Bruno Mars has really come out with full force on his debut album Doo-Wops & Hooligans. Unfortunately, for all of the slick presentation and his ability to blend in well with other artists, his album lacks a clear identity all its own. It’s multiple stabs at throwback music that don’t quite gel thematically or sonically.
Like Amy Winehouse with blues or Michael Buble with standards, Bruno Mars is trying to bring back the 1950s R&B and rock forms. As the title of the album suggests, one of these styles is doo-wop. As clever as the harmonic inclusions are, the doo-wop formula fails to impress as anything other than a gimmick.
It’s best used on the track “Marry You,” where the traditional vocal harmonies are replaced with chimes. The driving guitar, syncopated drum beat, and broken up chords are present; they’re just transformed into a palatable pop formula. It still feels like a doo-wop gimmick. However, the cheesy theme and energy of Mars’ vocal masque that.
The same cannot be said for the rest of the album. There are 80′s R&B, surf-rock, and folk-rock undercurrents throughout the album that do not gel at all with that initial style. The album leads off with his first two singles, “Grenade” and “Just the Way You Are,” that play like boy band pop meets crossover ’60s R&B. From here, you don’t know what you’ll get. “Our First Time” is a slow jam R&B track, while “Runaway Baby” is rock in the style of Jackie Benson or Ike Turner. Even as a pastiche of R&B styles–sort of a tribute to the evolution of to the genre–this album had potential.
Unfortunately, Bruno Mars is not going for a focused look at modern music history. He’s just throwing every style he ever liked into his debut album and will sort out an identity later. “The Lazy Song” and “Talking to the Moon” are California-hued folk-rock singalongs. “Liquor Store Blues” is the pop-reggae sound that is better suited to Sean Paul or Nina Sky. There’s no logic to the progression of the songs.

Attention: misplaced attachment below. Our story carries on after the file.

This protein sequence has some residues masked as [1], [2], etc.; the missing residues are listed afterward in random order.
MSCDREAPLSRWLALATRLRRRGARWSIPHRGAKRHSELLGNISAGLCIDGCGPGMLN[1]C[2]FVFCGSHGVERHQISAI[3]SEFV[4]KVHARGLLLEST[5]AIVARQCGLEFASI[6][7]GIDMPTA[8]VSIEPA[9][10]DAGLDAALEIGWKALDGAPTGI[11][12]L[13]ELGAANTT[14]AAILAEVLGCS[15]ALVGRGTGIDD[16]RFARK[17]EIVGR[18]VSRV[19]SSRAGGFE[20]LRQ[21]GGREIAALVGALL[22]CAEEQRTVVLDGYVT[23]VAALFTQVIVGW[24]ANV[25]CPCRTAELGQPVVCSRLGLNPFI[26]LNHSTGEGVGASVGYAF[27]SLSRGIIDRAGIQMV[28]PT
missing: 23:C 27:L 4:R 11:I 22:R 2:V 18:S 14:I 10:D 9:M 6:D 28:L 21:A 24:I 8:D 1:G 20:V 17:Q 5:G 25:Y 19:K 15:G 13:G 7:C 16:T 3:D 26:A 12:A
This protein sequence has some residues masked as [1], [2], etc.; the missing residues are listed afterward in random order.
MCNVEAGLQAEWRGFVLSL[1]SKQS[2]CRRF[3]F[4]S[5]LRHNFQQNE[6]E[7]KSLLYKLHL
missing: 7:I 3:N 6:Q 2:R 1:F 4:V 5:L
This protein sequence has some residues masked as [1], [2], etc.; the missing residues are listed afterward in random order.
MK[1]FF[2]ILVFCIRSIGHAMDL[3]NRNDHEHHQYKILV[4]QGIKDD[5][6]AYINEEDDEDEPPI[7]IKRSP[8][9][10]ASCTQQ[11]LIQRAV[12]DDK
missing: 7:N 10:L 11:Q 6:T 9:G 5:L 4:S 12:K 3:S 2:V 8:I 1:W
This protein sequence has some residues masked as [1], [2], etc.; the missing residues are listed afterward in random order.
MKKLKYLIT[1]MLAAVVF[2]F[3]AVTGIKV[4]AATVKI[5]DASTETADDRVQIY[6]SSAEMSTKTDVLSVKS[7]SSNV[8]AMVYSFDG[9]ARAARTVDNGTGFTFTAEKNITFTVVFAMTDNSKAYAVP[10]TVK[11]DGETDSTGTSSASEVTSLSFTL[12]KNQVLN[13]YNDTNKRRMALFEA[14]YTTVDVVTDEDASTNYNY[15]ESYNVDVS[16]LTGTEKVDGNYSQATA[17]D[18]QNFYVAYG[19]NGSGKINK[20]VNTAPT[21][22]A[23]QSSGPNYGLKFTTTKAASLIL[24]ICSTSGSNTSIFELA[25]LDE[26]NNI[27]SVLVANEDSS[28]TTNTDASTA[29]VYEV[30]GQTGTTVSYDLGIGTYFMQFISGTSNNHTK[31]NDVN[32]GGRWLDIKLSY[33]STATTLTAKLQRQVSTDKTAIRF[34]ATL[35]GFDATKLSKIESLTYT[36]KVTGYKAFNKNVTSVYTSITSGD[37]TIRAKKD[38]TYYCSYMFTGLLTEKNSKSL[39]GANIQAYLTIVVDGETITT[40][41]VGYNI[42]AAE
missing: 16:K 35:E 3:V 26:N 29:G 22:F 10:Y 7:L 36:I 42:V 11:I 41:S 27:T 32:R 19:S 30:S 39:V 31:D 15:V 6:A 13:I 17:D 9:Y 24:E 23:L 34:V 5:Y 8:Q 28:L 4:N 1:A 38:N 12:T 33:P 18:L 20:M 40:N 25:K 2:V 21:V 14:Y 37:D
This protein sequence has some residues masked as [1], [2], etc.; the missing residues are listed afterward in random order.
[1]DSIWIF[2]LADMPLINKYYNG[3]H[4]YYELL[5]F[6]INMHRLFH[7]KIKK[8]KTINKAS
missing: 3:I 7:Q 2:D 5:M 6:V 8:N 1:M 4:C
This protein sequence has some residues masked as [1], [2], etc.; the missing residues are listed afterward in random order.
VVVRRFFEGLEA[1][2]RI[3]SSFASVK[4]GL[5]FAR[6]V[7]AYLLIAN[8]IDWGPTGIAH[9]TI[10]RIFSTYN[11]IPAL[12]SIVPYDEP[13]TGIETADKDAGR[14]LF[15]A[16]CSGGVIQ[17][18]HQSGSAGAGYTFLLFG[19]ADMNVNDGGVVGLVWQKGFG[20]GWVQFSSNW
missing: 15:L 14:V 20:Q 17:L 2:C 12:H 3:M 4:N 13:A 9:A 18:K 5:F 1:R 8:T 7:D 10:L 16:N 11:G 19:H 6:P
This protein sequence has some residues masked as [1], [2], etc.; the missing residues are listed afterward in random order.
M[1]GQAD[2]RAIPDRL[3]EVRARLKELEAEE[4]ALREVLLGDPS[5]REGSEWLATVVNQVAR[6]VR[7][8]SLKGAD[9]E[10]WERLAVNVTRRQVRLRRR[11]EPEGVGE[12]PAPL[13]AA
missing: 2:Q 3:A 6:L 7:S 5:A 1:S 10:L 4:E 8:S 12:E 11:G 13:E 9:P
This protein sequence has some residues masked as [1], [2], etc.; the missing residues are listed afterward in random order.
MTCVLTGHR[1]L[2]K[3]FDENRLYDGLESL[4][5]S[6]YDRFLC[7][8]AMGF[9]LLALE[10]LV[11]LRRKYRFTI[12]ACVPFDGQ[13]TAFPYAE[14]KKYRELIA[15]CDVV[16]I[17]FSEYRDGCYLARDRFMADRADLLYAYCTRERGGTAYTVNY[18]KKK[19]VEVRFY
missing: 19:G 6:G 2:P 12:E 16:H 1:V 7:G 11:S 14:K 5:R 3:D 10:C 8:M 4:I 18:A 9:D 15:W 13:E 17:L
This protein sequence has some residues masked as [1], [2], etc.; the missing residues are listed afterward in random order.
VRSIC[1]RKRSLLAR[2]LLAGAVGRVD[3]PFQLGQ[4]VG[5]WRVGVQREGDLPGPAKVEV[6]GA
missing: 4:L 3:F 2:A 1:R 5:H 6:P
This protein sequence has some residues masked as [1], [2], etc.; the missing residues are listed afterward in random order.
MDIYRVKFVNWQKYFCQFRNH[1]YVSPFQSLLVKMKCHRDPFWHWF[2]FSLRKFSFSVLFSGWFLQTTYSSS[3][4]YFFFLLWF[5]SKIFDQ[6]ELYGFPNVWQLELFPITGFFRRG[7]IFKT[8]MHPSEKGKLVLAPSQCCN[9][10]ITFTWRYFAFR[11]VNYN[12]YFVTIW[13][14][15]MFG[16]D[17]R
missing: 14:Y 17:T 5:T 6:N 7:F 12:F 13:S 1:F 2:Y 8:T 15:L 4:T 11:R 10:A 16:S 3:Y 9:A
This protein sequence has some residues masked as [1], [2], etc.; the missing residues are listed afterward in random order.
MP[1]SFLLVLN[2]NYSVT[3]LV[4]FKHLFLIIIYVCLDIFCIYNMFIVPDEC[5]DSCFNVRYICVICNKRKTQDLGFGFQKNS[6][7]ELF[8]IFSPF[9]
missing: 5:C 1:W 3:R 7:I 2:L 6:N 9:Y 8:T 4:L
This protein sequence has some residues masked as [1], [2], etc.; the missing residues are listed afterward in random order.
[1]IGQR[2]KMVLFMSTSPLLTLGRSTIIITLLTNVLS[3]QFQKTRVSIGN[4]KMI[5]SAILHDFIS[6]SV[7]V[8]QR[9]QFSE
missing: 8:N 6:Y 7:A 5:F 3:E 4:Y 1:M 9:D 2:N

What confuses me the most about this album is the quality of the music. Each song–isolated–is strong. The album is well-produced. The mix is great. The effects that clearly define the genre from track to track are strong. There’s just no cohesion. It’s like a soundtrack to a film that doesn’t exist.
What Doo-Wops & Hooligans functions as is a calling card for Bruno Mars as a songwriter or guest artist. His voice has a great deal of stylistic range and he knows how to put together a catchy groove. While people in the industry knew him as a songwriter, he was stuck working with the same kind of crossover rap/dance clientele. Now, he can probably write his ticket into any mainstream contemporary genre as a songwriter and producer.
I have a feeling, however, that critics will not be as lenient with his cross-genre pandering on a second album. It’s not that every artist needs to stick to one thing. It’s that an album needs to work as a whole and not just be unrelated future singles.
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